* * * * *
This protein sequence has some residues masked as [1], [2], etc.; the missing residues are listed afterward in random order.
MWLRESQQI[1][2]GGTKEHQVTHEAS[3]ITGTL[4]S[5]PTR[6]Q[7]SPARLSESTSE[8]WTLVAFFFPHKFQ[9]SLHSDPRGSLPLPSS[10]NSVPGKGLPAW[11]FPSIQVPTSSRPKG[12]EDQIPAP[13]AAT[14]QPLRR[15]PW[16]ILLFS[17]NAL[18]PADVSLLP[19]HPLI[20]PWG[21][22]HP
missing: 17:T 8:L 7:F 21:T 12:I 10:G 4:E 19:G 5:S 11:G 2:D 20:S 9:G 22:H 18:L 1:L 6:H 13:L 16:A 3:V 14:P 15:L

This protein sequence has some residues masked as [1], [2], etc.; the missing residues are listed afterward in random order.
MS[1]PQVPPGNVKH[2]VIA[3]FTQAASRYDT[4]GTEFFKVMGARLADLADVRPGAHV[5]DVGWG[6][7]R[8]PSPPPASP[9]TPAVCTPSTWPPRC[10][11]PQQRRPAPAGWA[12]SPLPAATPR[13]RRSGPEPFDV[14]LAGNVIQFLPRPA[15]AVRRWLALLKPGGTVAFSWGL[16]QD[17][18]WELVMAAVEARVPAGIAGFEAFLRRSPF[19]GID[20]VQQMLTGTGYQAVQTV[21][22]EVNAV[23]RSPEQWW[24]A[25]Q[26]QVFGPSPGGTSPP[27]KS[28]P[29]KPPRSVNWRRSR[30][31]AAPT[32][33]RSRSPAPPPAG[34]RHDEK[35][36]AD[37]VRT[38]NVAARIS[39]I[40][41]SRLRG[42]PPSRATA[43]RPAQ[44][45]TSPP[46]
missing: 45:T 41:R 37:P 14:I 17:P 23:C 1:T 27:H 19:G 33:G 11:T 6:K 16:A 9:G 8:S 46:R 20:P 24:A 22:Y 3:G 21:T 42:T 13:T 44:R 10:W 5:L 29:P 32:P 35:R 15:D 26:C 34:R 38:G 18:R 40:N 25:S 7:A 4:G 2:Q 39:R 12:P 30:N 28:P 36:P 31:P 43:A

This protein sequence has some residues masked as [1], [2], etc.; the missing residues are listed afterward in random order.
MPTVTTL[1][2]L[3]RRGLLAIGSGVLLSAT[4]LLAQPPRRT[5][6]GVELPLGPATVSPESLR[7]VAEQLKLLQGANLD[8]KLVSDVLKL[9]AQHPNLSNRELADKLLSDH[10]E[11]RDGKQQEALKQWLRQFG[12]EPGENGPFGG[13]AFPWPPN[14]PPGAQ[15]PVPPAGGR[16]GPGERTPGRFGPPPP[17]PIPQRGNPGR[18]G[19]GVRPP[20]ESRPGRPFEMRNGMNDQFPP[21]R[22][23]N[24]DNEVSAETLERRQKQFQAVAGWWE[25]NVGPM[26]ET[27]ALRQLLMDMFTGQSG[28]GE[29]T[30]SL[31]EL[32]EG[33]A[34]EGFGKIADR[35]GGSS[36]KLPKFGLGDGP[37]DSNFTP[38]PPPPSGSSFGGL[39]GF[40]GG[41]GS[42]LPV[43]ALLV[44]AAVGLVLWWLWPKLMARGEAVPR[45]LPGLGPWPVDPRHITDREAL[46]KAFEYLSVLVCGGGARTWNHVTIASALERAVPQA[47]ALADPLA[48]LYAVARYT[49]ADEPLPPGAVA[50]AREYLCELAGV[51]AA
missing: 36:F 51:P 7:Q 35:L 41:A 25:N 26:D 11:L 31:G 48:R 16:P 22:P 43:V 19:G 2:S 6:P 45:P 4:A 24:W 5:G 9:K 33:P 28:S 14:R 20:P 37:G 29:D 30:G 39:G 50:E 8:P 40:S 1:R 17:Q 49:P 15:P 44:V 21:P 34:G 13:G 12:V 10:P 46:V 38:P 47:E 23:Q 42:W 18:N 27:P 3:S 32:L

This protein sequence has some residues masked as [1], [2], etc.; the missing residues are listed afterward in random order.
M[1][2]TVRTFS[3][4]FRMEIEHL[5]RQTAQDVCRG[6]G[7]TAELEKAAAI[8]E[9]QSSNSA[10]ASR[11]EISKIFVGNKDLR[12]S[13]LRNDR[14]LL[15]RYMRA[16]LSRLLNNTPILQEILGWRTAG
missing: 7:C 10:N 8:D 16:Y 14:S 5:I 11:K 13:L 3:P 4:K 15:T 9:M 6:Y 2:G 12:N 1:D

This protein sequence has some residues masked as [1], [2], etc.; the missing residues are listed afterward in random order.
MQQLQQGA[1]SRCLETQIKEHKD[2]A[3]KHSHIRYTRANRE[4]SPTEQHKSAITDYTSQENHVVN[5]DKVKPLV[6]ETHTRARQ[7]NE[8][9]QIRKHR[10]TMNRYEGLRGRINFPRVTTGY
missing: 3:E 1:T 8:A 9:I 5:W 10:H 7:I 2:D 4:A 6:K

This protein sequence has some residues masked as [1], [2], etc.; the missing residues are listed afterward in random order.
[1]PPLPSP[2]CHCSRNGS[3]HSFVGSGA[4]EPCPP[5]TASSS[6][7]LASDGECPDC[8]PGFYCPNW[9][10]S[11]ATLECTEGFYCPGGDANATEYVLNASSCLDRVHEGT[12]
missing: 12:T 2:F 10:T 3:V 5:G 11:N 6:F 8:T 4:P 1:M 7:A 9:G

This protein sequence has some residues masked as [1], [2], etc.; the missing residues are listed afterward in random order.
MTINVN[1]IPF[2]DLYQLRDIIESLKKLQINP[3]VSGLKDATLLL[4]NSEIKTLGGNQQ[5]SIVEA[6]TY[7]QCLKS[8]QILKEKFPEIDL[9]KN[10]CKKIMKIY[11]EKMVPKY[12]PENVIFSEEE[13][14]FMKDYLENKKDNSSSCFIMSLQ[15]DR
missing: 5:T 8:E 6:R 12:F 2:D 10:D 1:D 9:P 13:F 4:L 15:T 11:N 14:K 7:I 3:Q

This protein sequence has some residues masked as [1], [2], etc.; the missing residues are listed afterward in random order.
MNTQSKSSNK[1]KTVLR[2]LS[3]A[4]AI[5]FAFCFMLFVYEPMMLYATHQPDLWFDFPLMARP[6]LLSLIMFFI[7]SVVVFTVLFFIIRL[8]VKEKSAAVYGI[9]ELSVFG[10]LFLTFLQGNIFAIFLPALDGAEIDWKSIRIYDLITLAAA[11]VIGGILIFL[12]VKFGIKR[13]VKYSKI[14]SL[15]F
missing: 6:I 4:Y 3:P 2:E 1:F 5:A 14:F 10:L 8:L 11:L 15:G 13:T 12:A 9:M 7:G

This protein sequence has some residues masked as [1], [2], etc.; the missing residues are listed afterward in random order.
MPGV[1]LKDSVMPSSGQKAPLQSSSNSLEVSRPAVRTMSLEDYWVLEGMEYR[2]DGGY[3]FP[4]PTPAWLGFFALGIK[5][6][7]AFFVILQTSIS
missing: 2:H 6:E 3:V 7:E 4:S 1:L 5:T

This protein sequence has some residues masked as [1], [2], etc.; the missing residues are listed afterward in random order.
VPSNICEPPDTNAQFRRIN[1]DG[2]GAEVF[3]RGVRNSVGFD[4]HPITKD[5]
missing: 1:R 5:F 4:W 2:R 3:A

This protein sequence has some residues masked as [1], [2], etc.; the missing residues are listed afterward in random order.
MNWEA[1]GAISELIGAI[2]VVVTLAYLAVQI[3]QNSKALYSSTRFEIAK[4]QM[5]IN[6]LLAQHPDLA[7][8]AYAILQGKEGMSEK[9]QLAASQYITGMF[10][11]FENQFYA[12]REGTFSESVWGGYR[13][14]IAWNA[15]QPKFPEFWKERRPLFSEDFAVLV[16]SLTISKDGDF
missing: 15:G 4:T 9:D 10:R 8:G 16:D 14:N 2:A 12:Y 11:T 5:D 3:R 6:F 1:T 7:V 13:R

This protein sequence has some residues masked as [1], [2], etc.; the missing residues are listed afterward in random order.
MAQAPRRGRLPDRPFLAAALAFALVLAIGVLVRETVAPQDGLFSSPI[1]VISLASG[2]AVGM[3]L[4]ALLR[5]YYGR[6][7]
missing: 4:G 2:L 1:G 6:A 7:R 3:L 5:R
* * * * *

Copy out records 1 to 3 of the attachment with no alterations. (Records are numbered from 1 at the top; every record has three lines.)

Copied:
This protein sequence has some residues masked as [1], [2], etc.; the missing residues are listed afterward in random order.
MWLRESQQI[1][2]GGTKEHQVTHEAS[3]ITGTL[4]S[5]PTR[6]Q[7]SPARLSESTSE[8]WTLVAFFFPHKFQ[9]SLHSDPRGSLPLPSS[10]NSVPGKGLPAW[11]FPSIQVPTSSRPKG[12]EDQIPAP[13]AAT[14]QPLRR[15]PW[16]ILLFS[17]NAL[18]PADVSLLP[19]HPLI[20]PWG[21][22]HP
missing: 17:T 8:L 7:F 21:T 12:I 10:G 4:E 19:G 5:S 11:G 2:D 20:S 9:G 22:H 18:L 1:L 6:H 13:L 16:A 3:V 14:P 15:L

This protein sequence has some residues masked as [1], [2], etc.; the missing residues are listed afterward in random order.
MS[1]PQVPPGNVKH[2]VIA[3]FTQAASRYDT[4]GTEFFKVMGARLADLADVRPGAHV[5]DVGWG[6][7]R[8]PSPPPASP[9]TPAVCTPSTWPPRC[10][11]PQQRRPAPAGWA[12]SPLPAATPR[13]RRSGPEPFDV[14]LAGNVIQFLPRPA[15]AVRRWLALLKPGGTVAFSWGL[16]QD[17][18]WELVMAAVEARVPAGIAGFEAFLRRSPF[19]GID[20]VQQMLTGTGYQAVQTV[21][22]EVNAV[23]RSPEQWW[24]A[25]Q[26]QVFGPSPGGTSPP[27]KS[28]P[29]KPPRSVNWRRSR[30][31]AAPT[32][33]RSRSPAPPPAG[34]RHDEK[35][36]AD[37]VRT[38]NVAARIS[39]I[40][41]SRLRG[42]PPSRATA[43]RPAQ[44][45]TSPP[46]
missing: 45:T 41:R 37:P 14:I 17:P 23:C 1:T 27:H 19:G 33:G 11:T 6:K 16:A 9:G 8:S 46:R 20:P 24:A 22:Y 3:G 21:T 42:T 13:T 44:R 10:W 5:L 29:P 32:P 35:R 15:D 26:C 34:R 38:G 18:R 40:N 25:S 7:A 4:G 2:Q 39:R 12:P 30:N 28:P 36:P 31:P 43:A

This protein sequence has some residues masked as [1], [2], etc.; the missing residues are listed afterward in random order.
MPTVTTL[1][2]L[3]RRGLLAIGSGVLLSAT[4]LLAQPPRRT[5][6]GVELPLGPATVSPESLR[7]VAEQLKLLQGANLD[8]KLVSDVLKL[9]AQHPNLSNRELADKLLSDH[10]E[11]RDGKQQEALKQWLRQFG[12]EPGENGPFGG[13]AFPWPPN[14]PPGAQ[15]PVPPAGGR[16]GPGERTPGRFGPPPP[17]PIPQRGNPGR[18]G[19]GVRPP[20]ESRPGRPFEMRNGMNDQFPP[21]R[22][23]N[24]DNEVSAETLERRQKQFQAVAGWWE[25]NVGPM[26]ET[27]ALRQLLMDMFTGQSG[28]GE[29]T[30]SL[31]EL[32]EG[33]A[34]EGFGKIADR[35]GGSS[36]KLPKFGLGDGP[37]DSNFTP[38]PPPPSGSSFGGL[39]GF[40]GG[41]GS[42]LPV[43]ALLV[44]AAVGLVLWWLWPKLMARGEAVPR[45]LPGLGPWPVDPRHITDREAL[46]KAFEYLSVLVCGGGARTWNHVTIASALERAVPQA[47]ALADPLA[48]LYAVARYT[49]ADEPLPPGAVA[50]AREYLCELAGV[51]AA
missing: 36:F 51:P 7:Q 35:L 41:A 25:N 26:D 11:L 31:G 48:R 16:P 22:P 43:V 19:G 2:S 6:P 45:P 4:A 24:W 5:G 9:K 33:P 28:S 14:R 20:P 37:G 29:D 30:G 39:G 50:E 8:P 40:S 1:R 17:Q 49:P 15:P 44:V 21:P 34:G 13:G 12:V 10:P 46:V 38:P 47:E 23:Q 42:W 18:N 27:P 3:S 32:L